Last week the Whiting Foundation announced the second class of recipients of the Whiting Public Engagement Fellowship, which celebrates and supports faculty in the humanities who embrace public engagement as part of the scholarly vocation. Among the 2017-2018 cohort is Vivek Bald, a scholar, writer, and documentary filmmaker who will use the time and funding granted by Whiting to continue his recovery of the stories of South Asian immigrants who quietly became part of some of the most iconic neighborhoods of color in the United States. He tells some of those stories in Bengali Harlem and the Lost Histories of South Asian America, which we published a few years back, and he’s working now to complete a documentary titled In Search of Bengali Harlem, a collaboration with the playwright Alaudin Ullah and musician/composer Vijay Iyer.
Here’s the description of the project from the Whiting Foundation’s site, where you can also see a preview of the film:
One of the earliest groups of Muslims to settle in the United States risked their lives to come to the country amid the harsh restrictions on entry of the Asian Exclusion Era (1890-1940). South Asian men working under indenture-like conditions on British steamers jumped ship in northeastern ports and linked up with clandestine networks of their fellows to start new lives working in restaurants and factories across the country. Many made their way to Harlem, where they integrated through marriage into African-American and Puerto Rican communities, in effect “disappearing” into the neighborhood.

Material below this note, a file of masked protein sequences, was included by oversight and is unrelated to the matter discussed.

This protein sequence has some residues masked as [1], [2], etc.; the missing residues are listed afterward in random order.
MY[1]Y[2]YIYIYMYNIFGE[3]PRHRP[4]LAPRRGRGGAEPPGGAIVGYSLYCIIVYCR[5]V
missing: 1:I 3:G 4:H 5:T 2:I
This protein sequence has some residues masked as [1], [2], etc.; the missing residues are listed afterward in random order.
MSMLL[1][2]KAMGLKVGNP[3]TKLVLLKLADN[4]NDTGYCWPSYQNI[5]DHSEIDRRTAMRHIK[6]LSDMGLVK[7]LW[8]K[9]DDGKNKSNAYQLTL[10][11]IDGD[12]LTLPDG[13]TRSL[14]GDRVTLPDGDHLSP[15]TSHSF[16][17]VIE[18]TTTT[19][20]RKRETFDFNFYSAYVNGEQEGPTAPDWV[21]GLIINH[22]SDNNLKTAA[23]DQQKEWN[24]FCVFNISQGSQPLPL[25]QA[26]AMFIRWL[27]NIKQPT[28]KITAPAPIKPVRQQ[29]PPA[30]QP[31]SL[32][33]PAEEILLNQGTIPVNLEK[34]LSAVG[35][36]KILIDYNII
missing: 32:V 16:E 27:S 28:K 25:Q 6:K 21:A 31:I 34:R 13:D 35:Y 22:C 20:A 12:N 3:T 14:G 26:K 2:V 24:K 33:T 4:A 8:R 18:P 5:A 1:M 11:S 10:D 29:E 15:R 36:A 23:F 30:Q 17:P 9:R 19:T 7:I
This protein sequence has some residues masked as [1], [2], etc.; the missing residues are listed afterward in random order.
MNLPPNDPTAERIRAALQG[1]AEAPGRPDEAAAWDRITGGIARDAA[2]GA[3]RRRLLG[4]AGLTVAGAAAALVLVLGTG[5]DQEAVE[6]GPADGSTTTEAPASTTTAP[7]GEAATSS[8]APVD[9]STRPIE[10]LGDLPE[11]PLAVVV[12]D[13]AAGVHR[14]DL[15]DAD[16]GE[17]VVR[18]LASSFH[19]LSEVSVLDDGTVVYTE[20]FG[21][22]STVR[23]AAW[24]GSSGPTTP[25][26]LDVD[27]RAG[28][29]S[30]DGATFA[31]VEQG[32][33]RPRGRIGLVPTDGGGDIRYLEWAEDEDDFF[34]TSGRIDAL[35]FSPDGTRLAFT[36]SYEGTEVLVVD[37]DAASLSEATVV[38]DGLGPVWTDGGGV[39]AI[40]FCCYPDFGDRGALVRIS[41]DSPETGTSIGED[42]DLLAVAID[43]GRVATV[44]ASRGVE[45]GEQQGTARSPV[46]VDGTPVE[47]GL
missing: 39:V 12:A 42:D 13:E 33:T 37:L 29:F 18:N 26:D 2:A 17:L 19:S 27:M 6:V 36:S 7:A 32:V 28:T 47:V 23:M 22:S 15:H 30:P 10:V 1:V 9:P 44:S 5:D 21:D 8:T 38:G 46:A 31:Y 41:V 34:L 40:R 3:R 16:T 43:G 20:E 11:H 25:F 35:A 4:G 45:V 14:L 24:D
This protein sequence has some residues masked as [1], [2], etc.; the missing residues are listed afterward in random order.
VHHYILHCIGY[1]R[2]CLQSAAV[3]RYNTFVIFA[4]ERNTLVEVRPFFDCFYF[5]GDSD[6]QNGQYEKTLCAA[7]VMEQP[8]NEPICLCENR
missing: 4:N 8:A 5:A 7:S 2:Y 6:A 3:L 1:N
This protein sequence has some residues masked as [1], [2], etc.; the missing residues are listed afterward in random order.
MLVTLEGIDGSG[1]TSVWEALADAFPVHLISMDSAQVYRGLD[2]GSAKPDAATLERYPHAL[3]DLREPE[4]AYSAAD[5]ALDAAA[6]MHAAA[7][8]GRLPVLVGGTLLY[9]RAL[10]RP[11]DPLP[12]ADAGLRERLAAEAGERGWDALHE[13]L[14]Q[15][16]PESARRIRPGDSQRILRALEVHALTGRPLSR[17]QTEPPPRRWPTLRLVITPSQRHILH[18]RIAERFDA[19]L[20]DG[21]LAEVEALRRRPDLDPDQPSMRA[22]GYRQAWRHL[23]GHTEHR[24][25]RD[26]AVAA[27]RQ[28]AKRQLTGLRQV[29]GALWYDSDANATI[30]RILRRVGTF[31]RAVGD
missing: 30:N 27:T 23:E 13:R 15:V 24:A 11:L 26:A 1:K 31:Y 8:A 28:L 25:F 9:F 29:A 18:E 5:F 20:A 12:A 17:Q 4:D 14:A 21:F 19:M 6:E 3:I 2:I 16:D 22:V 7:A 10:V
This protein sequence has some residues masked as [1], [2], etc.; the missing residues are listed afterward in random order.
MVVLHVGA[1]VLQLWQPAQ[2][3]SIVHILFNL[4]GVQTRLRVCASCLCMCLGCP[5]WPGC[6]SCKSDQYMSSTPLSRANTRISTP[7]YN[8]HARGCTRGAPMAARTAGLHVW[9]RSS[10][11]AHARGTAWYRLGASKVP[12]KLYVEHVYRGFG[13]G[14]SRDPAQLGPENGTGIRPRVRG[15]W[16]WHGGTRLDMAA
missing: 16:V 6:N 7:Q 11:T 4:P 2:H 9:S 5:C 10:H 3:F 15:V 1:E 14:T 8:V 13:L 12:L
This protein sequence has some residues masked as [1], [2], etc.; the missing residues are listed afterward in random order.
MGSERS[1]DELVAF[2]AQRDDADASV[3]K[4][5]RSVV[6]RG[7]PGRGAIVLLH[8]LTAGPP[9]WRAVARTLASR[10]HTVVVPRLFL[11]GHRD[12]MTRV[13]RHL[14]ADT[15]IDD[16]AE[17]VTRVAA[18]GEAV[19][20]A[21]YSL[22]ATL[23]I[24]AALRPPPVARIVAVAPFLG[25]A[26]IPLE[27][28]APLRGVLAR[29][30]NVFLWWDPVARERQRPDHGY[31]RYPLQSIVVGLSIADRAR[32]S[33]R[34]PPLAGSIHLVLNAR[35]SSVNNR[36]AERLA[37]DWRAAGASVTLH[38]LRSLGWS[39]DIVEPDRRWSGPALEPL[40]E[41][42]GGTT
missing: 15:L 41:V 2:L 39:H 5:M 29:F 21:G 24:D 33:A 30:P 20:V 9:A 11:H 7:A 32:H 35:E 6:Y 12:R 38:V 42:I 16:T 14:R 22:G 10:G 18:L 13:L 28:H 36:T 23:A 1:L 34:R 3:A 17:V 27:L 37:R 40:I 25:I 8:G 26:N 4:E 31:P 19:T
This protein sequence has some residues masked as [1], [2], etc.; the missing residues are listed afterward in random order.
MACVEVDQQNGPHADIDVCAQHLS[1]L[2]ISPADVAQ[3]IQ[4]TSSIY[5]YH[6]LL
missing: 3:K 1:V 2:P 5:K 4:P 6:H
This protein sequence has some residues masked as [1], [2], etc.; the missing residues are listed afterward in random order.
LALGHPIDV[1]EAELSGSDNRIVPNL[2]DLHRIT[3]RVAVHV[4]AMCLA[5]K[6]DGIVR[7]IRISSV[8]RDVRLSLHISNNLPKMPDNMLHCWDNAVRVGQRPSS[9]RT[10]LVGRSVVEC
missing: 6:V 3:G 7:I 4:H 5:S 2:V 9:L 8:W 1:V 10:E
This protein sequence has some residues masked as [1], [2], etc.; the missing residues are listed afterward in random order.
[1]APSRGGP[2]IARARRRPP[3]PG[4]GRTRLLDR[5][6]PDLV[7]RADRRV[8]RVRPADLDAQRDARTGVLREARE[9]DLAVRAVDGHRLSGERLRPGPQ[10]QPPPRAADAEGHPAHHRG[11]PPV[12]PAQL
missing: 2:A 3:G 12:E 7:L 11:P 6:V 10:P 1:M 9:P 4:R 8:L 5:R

Vivek Bald will use the Fellowship to help complete a documentary film recovering the lost history of these men, their families, and their contributions to American urban life. The story unfolds from the perspective of Bald’s collaborator, Bangladeshi-American playwright Alaudin Ullah, who is in search of answers about his parents’ own path to Harlem. As the search ripples outward, the film illuminates a larger twentieth-century history of Bengali Muslim settlement, inter-marriage, and cross-racial community-making in U.S. cities. As part of the Fellowship project, Bald will also implement a digital crowd-sourcing project to collect and share more stories of the descendants of these immigrants.
Bald, who became a documentary filmmaker before pursuing his PhD, met Ullah in the 1990s. That encounter inspired the extensive archival research that culminated in Bald’s book Bengali Harlem and the Lost Histories of South Asian America. The new documentary and website build upon this scholarly work, closing the circle to bring to life the family narrative that introduced Bald to this powerfully multicultural American moment.
The Whiting Foundation believes that “scholarship in the humanities is crucial in pushing forward the boundaries of our knowledge and understanding of the world,” and that “engagement with the humanities provides a blueprint for full, informed participation in civic life in a pluralist democracy; teaches the habit of thinking deeply and broadly, ensuring that we ask questions about history and context when making important decisions; and develops skills that allow us to contribute more to a productive economy, including analytical thinking, facility with complex ideas, clear and persuasive communication, and evidence-based decision-making.” We most certainly agree.